Introduction

Victorian authorities establish that a premature payment claim under the Building and Construction Industry Security of Payment Act 2002 (Vic) (the Act) is not invalid, and becomes “enlivened” upon accrual of the relevant reference date. See: Metacorp Australia Pty Ltd v Andeco Construction Group Pty Ltd (2010) 30 VR 141 (at [71]–[114]); and Seabay Properties Pty Ltd v Galvin Construction Pty Ltd [2011] VSC 183 (at [130]-[138]).

Earlier New South Wales and Queensland authorities had found that premature payment claims were invalid. See: Walter Construction Group Ltd v CPL (Surry Hills) Pty Ltd [2003] NSWSC 266 and FK Gardner & Sons Pty Ltd v Dimin Pty Ltd [2007] 1 Qd R 10.

First Instance – Regal Consulting Services Pty Ltd v All Seasons Air Pty Ltd [2017] NSWSC 613

The date for making progress payments was specified in the construction contract as the 20th day of each month. For the purposes of s 8(2)(a) of the Building and Construction Industry Security of Payment Act 1999 (NSW) (NSW Act), the reference date was therefore the 20th day of each month. That is, the “date determined by or in accordance with the terms of the contract as the date on which a claim for a progress payment may be made”.

The subject payment claim had been served on the 12th.

Clause 37 of the construction contract “deemed” that a premature claim would be taken as having been made on the 20th day of the month. Clause 37 was silent in relation to the operation of the NSW Act.

At first instance, McDougall J (at [16]-[22]) placed primacy on the High Court’s decision in Southern Han Breakfast Point Pty Ltd (in liq) v Lewence Construction Pty Ltd [2016] HCA 52 where their Honours stated that the s 8(1) entitlement under the NSW Act existed “only on and from each reference date under the construction contract” and that the existence of a reference date was a precondition to the making of a valid payment claim.

His Honour set out what the High Court said in Southern Han in relation to s 8(2)(a) of the NSW Act:

  1. The reference date for which s 8(2)(a) provides is a date set by contractual force as a date for making a contractual claim to be paid the whole or part of the contracted amount. The mention in s 8(2)(a) of “a date determined by or in accordance with the terms of the contract” is of a date fixed by operation of one or more express provisions of the construction contract. The mention is not of a date that is determined independently of the operation of the contract merely having regard to the contractual terms.

His Honour referred to the clear contractual purpose of the deeming provision but found that service of a valid payment claim under the NSW Act could not take place until the reference date had arisen:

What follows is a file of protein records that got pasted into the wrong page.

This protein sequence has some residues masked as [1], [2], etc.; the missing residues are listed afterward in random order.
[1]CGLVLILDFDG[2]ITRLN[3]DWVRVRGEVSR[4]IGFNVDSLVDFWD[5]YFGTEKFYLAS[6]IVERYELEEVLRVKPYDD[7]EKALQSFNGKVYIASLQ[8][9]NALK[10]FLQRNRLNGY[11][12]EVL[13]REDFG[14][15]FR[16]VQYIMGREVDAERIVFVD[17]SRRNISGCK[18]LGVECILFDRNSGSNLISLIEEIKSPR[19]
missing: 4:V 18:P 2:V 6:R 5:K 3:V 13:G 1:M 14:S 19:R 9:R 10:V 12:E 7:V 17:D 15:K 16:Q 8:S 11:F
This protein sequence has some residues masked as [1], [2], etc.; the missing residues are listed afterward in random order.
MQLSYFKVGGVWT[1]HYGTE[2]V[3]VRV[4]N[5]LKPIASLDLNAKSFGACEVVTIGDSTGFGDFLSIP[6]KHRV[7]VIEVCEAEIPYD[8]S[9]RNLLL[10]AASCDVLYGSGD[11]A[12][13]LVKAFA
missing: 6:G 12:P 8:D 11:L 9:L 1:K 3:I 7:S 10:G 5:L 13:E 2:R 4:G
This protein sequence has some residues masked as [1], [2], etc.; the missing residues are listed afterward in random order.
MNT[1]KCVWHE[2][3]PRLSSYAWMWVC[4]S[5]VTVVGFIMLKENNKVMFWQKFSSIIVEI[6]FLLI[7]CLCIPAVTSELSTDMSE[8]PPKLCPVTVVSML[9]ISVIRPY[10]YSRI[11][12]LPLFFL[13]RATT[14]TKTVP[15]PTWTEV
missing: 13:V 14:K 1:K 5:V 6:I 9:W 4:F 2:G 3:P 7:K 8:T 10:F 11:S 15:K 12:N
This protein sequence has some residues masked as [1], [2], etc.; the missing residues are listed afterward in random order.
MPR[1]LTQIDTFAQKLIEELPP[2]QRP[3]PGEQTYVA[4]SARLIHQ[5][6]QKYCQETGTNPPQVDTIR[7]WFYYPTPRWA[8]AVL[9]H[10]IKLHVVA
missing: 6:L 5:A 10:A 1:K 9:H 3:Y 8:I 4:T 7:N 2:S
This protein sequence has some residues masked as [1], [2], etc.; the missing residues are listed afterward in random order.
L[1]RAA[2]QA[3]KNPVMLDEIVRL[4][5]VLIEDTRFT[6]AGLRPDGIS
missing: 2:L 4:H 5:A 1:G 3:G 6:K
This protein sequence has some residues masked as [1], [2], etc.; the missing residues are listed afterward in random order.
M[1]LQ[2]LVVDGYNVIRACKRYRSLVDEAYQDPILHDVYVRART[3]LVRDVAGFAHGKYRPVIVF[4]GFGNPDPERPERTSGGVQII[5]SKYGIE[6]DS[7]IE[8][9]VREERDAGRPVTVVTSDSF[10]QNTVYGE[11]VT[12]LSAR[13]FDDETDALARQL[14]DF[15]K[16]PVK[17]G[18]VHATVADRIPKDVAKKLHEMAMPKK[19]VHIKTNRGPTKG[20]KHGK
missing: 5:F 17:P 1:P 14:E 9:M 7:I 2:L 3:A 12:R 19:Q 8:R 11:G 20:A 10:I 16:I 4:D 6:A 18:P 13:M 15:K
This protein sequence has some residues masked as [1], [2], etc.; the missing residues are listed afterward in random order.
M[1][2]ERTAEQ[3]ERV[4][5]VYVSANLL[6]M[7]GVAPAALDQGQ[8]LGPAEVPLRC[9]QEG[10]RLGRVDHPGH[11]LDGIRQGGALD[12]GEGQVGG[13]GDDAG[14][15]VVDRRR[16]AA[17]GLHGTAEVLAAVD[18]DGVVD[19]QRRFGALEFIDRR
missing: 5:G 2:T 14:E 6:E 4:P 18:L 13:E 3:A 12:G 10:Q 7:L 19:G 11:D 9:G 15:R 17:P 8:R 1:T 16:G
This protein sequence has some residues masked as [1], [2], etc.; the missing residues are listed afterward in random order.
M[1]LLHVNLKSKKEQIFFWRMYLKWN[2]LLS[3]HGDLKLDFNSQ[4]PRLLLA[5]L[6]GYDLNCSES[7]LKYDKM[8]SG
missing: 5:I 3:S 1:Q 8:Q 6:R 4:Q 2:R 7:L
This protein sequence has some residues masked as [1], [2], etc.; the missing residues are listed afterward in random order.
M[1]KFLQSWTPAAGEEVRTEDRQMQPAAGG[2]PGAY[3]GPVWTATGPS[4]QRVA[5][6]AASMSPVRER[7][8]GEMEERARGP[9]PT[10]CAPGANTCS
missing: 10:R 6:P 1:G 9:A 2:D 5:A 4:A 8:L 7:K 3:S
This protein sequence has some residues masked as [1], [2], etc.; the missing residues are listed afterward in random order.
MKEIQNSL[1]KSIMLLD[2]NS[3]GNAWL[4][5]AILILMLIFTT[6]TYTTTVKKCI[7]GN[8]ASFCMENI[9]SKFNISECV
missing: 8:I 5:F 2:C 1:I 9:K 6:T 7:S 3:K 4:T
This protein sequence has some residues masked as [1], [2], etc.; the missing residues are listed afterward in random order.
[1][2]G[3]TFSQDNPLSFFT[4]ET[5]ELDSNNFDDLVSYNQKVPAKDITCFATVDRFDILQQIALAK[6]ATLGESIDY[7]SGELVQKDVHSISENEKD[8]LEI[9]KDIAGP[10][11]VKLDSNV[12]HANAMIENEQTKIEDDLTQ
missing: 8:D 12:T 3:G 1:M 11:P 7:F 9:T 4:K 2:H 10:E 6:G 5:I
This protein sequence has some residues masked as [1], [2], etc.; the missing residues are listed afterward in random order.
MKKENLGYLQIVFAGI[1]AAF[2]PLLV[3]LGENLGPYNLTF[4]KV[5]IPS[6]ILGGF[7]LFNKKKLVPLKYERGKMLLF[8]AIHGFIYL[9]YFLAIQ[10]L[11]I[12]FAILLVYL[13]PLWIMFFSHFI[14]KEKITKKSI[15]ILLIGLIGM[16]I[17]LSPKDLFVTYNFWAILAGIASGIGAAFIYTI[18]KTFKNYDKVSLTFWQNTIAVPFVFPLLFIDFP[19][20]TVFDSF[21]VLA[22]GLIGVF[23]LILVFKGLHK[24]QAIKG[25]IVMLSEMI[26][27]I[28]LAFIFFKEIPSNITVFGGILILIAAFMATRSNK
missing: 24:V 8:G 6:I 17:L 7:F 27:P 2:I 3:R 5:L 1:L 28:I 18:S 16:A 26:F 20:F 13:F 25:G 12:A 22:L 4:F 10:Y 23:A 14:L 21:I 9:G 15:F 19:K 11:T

[44] The important point, and in my view the one that disposes of the first issue, is that the entitlement to a progress payment given by s 8 arises not only because the claimant has undertaken to carry out construction work but, also, because a reference date has arisen. That is the point of the decision in Southern Han. If no reference date has arisen, there is no statutory entitlement to a progress payment. And it is the existence of that statutory entitlement that is the precondition of the operation of s 13, as again the decision in Southern Han makes clear.

[45] It is one thing to say, for the purposes of the contract, that a progress claim served ahead of time is deemed to have been served on the contractually required date. That does not alter the date. The required date remains (in this case) the 20th day of the month. It is not some floating or ambulatory date fixed by whim, or by the accident of service.

[46] It is quite another thing to say that a progress claim served ahead of time is, nonetheless, served “on and from” the contractually required date, which of course is also the reference date for the purposes of the Security of Payment Act.

The Court found that the premature payment claim was invalid.

New South Wales Court of Appeal – All Seasons Air Pty Ltd v Regal Consulting Services Pty Ltd [2017] NSWCA 289

The New South Wales Court of Appeal (Leeming and Payne JJA, White JA agreeing) dismissed the appeal.

Justices Leeming and Payne (at [13]) referred to the High Court’s statement in Southern Han (at [61]) that an entitlement to a progress payment only arises on and from each reference date under the Construction Contract. Their Honours concluded that the entitlement under s 8(1) and the service of a payment claim under s 13(1) can only occur on or from each reference date (at [14]).

Justices Leeming and Payne (at [34]-[36]) were not prepared to accept that clause 37 also operated to deem fictitious service of the payment claim under the NSW Act on the reference date and referred to service of the payment claim as being an essential precondition to validity in Southern Han (Southern Han at [44]).

In support of their conclusion, Leeming and Payne JJA also referred to:

  1. the difficulties with deeming given the strict timetabling that follows service of a payment claim under the legislation (at [35]);
  2. the tension with s 13(5) of the NSW Act (at [39]-[40]);
  3. the fact that the contrary construction would not promote the purpose of the NSW Act (at [41]).

There was no discussion in relation to earlier cases in relation to premature payment claims, including the Victorian decisions in Metacorp and Seabay.

Conclusion

The Supreme Court of Victoria is now likely to reconsider the issue of whether a premature payment claim is valid in the light of the weight of the recent authorities since Metacorp and Seabay.